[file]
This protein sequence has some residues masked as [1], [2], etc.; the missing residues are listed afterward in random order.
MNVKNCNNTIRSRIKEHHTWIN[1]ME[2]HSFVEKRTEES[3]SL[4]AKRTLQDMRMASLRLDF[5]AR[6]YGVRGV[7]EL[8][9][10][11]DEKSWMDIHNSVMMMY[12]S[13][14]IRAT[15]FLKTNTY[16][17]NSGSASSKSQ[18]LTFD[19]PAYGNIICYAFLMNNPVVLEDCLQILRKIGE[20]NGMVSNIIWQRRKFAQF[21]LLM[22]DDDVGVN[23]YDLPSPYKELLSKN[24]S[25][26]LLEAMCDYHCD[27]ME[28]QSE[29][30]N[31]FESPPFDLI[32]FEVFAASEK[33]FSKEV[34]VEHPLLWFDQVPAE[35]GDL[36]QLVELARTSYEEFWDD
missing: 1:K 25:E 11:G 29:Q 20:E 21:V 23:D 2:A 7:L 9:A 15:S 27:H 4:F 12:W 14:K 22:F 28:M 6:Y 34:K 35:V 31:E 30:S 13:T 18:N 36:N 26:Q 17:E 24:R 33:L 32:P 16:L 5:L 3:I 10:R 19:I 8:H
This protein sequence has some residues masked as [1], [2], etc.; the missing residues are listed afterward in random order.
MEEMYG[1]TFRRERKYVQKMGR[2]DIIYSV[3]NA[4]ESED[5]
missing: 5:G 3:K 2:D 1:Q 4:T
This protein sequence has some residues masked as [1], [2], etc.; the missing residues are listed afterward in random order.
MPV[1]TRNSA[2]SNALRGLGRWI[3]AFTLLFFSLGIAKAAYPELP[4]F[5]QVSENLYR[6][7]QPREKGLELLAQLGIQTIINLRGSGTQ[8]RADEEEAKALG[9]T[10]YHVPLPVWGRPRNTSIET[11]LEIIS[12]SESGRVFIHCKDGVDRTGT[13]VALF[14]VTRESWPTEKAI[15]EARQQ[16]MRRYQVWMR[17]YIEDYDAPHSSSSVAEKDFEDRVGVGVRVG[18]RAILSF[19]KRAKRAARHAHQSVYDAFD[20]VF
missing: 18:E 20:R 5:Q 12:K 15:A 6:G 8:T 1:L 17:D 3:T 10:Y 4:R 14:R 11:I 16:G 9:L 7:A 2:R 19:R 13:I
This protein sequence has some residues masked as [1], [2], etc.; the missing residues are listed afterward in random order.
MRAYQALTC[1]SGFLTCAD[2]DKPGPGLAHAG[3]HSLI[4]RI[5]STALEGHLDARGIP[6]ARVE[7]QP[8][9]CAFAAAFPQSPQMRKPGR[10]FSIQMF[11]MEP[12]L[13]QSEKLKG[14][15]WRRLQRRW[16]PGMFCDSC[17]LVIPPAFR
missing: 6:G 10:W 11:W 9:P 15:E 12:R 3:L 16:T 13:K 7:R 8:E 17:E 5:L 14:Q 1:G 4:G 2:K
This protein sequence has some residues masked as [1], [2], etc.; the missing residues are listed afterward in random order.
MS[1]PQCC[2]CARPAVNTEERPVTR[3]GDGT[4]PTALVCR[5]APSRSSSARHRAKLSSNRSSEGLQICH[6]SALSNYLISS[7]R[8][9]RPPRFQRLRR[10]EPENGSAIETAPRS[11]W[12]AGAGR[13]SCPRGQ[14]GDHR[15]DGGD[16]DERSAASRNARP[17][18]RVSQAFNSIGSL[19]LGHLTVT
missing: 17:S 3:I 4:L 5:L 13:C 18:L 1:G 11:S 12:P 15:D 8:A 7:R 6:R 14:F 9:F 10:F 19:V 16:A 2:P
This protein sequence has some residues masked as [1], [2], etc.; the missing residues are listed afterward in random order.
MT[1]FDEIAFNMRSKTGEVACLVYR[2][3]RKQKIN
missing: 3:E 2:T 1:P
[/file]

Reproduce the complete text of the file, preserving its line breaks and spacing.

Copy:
This protein sequence has some residues masked as [1], [2], etc.; the missing residues are listed afterward in random order.
MNVKNCNNTIRSRIKEHHTWIN[1]ME[2]HSFVEKRTEES[3]SL[4]AKRTLQDMRMASLRLDF[5]AR[6]YGVRGV[7]EL[8][9][10][11]DEKSWMDIHNSVMMMY[12]S[13][14]IRAT[15]FLKTNTY[16][17]NSGSASSKSQ[18]LTFD[19]PAYGNIICYAFLMNNPVVLEDCLQILRKIGE[20]NGMVSNIIWQRRKFAQF[21]LLM[22]DDDVGVN[23]YDLPSPYKELLSKN[24]S[25][26]LLEAMCDYHCD[27]ME[28]QSE[29][30]N[31]FESPPFDLI[32]FEVFAASEK[33]FSKEV[34]VEHPLLWFDQVPAE[35]GDL[36]QLVELARTSYEEFWDD
missing: 1:K 25:E 11:G 29:Q 20:E 21:V 23:D 2:A 7:L 9:A 15:S 27:H 4:F 12:W 14:K 22:F 28:M 6:Y 34:K 35:V 31:E 30:S 13:T 18:N 36:N 26:Q 17:E 24:R 33:L 32:P 16:L 5:L 3:I 10:R 19:I 8:H
This protein sequence has some residues masked as [1], [2], etc.; the missing residues are listed afterward in random order.
MEEMYG[1]TFRRERKYVQKMGR[2]DIIYSV[3]NA[4]ESED[5]
missing: 5:G 3:K 2:D 1:Q 4:T
This protein sequence has some residues masked as [1], [2], etc.; the missing residues are listed afterward in random order.
MPV[1]TRNSA[2]SNALRGLGRWI[3]AFTLLFFSLGIAKAAYPELP[4]F[5]QVSENLYR[6][7]QPREKGLELLAQLGIQTIINLRGSGTQ[8]RADEEEAKALG[9]T[10]YHVPLPVWGRPRNTSIET[11]LEIIS[12]SESGRVFIHCKDGVDRTGT[13]VALF[14]VTRESWPTEKAI[15]EARQQ[16]MRRYQVWMR[17]YIEDYDAPHSSSSVAEKDFEDRVGVGVRVG[18]RAILSF[19]KRAKRAARHAHQSVYDAFD[20]VF
missing: 18:E 20:R 5:Q 12:K 15:A 6:G 8:T 1:L 17:D 3:T 10:Y 4:R 14:R 11:I 16:G 9:L 7:A 2:R 19:R 13:I
This protein sequence has some residues masked as [1], [2], etc.; the missing residues are listed afterward in random order.
MRAYQALTC[1]SGFLTCAD[2]DKPGPGLAHAG[3]HSLI[4]RI[5]STALEGHLDARGIP[6]ARVE[7]QP[8][9]CAFAAAFPQSPQMRKPGR[10]FSIQMF[11]MEP[12]L[13]QSEKLKG[14][15]WRRLQRRW[16]PGMFCDSC[17]LVIPPAFR
missing: 6:G 10:W 11:W 9:P 15:E 12:R 3:L 16:T 13:K 7:R 8:E 17:E 5:L 14:Q 1:G 4:G 2:K
This protein sequence has some residues masked as [1], [2], etc.; the missing residues are listed afterward in random order.
MS[1]PQCC[2]CARPAVNTEERPVTR[3]GDGT[4]PTALVCR[5]APSRSSSARHRAKLSSNRSSEGLQICH[6]SALSNYLISS[7]R[8][9]RPPRFQRLRR[10]EPENGSAIETAPRS[11]W[12]AGAGR[13]SCPRGQ[14]GDHR[15]DGGD[16]DERSAASRNARP[17][18]RVSQAFNSIGSL[19]LGHLTVT
missing: 17:S 3:I 4:L 5:L 13:C 18:L 1:G 11:S 12:P 15:D 8:A 7:R 6:R 14:F 9:F 10:F 19:V 16:A 2:P
This protein sequence has some residues masked as [1], [2], etc.; the missing residues are listed afterward in random order.
MT[1]FDEIAFNMRSKTGEVACLVYR[2][3]RKQKIN
missing: 3:E 2:T 1:P